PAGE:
My first comment was that I am leaving because of burnout, plain and simple. I love to work hard and I can’t imagine not working hard, but I can’t continue at the warp speed at which I’m working. In fact, I said that I did, in fact, show up on the job immediately, CONTRARY TO POPULAR BELIEF!!! WB laughed and said she wouldn’t write down that comment. I told her she should. I said the generic things, that program people are put on a pedestal and that operations people kinda slide in the back door and just quietly do our jobs … that we need to front-load operations folks with trainings, especially trainings that would make us understand/appreciate program jobs more. I said that I felt like I was not included at the beginning, that I had to seek out too much info on my own that could have simply been handed to me from the get-go.

WB wasn’t able to comment on anything, but she was certainly happy to write whatever it was that I had to say. I even offered, if there were anything she wanted them to know, I’d be happy to say it myself so that she could feel free to write it! LOL.

Just talked with F/OM. I know he’s curious about what I said. I had left a joking VM for him that I told WB what a crappy supervisor he was, but I did say I was kidding and that I almost cried when I said how much I was going to miss him. He just did kind of a final check-in with me today. (Strangely, I have a major lump in my throat; I really will miss him.)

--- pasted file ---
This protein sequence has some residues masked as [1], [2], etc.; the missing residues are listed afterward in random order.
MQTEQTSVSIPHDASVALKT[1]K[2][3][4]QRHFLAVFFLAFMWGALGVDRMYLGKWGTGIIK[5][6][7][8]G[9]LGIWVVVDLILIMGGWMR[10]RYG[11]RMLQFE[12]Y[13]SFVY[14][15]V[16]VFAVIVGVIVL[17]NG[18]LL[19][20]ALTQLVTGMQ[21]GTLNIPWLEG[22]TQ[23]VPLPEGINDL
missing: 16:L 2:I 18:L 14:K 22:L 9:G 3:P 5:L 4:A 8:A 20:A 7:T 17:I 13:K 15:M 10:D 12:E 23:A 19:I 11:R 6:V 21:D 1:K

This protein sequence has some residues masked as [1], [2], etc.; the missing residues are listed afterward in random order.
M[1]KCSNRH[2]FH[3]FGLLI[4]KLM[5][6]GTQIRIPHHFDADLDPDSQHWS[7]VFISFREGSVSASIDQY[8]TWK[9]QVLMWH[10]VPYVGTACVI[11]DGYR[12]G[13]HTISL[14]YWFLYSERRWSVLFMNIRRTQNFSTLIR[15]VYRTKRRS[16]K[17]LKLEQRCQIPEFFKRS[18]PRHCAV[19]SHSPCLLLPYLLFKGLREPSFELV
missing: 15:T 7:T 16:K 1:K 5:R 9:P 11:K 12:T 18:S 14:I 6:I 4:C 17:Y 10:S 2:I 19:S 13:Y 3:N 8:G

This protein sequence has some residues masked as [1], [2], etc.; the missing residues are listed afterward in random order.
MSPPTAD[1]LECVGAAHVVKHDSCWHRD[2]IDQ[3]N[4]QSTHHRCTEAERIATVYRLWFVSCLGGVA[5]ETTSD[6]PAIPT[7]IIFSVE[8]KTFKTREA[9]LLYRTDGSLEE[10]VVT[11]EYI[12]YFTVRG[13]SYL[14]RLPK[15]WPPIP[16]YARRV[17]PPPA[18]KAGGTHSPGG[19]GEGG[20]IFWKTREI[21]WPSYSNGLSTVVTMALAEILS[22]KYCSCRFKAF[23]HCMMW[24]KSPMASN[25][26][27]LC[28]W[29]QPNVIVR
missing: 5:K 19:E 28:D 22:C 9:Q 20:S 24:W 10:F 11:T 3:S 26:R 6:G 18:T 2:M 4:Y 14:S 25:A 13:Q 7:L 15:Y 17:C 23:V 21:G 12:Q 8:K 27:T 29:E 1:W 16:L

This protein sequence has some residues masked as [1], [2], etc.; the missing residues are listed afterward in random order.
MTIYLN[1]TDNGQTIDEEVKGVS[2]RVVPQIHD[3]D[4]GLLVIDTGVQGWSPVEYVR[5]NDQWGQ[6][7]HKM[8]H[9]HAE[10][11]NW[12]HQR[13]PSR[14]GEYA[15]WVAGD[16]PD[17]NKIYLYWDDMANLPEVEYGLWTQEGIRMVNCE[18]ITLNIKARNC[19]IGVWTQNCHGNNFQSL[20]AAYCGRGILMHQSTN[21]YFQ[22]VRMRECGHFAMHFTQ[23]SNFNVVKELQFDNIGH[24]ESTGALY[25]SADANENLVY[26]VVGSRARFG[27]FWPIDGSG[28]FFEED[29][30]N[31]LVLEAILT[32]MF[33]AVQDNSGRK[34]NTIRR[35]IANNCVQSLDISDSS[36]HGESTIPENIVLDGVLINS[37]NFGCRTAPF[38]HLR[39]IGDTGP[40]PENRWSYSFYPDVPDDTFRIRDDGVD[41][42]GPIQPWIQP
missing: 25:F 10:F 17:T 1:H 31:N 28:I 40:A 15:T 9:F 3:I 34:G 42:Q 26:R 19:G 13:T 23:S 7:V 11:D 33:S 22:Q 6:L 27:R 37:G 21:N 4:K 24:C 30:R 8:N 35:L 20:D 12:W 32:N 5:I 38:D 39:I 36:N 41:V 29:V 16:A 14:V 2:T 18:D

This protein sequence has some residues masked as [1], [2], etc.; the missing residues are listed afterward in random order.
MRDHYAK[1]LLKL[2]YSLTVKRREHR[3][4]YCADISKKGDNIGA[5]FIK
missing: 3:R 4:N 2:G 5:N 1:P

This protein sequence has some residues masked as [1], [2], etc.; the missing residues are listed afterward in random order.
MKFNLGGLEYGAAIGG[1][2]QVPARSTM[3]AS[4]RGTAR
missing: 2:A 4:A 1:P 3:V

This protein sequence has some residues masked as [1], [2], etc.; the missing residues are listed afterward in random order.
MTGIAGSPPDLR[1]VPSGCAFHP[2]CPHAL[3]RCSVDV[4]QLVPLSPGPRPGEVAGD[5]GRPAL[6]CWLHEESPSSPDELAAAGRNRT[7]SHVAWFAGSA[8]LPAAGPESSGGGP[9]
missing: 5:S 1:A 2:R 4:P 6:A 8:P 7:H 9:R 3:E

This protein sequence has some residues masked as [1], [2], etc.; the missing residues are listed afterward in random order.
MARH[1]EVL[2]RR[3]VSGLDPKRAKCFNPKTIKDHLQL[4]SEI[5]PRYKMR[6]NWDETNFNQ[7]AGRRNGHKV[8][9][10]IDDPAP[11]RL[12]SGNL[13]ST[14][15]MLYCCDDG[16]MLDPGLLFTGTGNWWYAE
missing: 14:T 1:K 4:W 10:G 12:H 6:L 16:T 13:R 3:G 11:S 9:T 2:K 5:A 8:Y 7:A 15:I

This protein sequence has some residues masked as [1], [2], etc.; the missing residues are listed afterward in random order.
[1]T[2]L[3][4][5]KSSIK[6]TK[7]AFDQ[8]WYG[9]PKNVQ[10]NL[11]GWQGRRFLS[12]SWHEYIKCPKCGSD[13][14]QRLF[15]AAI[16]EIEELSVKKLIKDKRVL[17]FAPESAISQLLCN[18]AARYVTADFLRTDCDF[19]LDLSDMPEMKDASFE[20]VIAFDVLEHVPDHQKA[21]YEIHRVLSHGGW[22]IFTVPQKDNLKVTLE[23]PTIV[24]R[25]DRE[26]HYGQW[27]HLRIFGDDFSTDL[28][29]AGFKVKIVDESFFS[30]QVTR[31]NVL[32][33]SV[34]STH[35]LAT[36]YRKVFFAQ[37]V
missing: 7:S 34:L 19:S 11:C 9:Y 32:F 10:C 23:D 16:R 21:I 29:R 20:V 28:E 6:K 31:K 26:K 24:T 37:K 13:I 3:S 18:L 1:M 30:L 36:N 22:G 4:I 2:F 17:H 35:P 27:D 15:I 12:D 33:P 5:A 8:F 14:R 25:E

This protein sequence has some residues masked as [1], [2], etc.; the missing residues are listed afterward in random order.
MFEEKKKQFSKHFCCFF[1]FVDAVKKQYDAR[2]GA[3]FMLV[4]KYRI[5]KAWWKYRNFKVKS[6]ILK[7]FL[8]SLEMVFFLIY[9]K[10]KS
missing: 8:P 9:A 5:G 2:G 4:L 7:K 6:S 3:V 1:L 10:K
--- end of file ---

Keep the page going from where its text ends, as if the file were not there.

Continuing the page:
I told WB that I am sad that this didn’t work out. Mainly, I said Twit was the reason, and that I recognize my own failings as a supervisor as well, and that maybe it is possible to make Twit into a productive employee, but I guess I’m not the right person to make that happen, and I’m tired of trying.

At any rate, it’s a bittersweet moment. I don’t regret the time I’ve spent, but it’s been hard. There are just a few more things I need to wrap up (and I didn’t finish TECD’s stupid proposal, that’s due to be mailed today. HAH! Like AssTwit said, it’s not like anybody ever appreciated a single thing I did for them, so they’ll speak just as badly about me if I DON’T finish a project, particularly one that was given to me at the last minute).

On a final note, Incoherent Twit called off work today. Oh, well! Nobody bought me lunch, and I never did get out to get anything to eat. But it was a pleasant day without her! Woo Hoo!!!!!!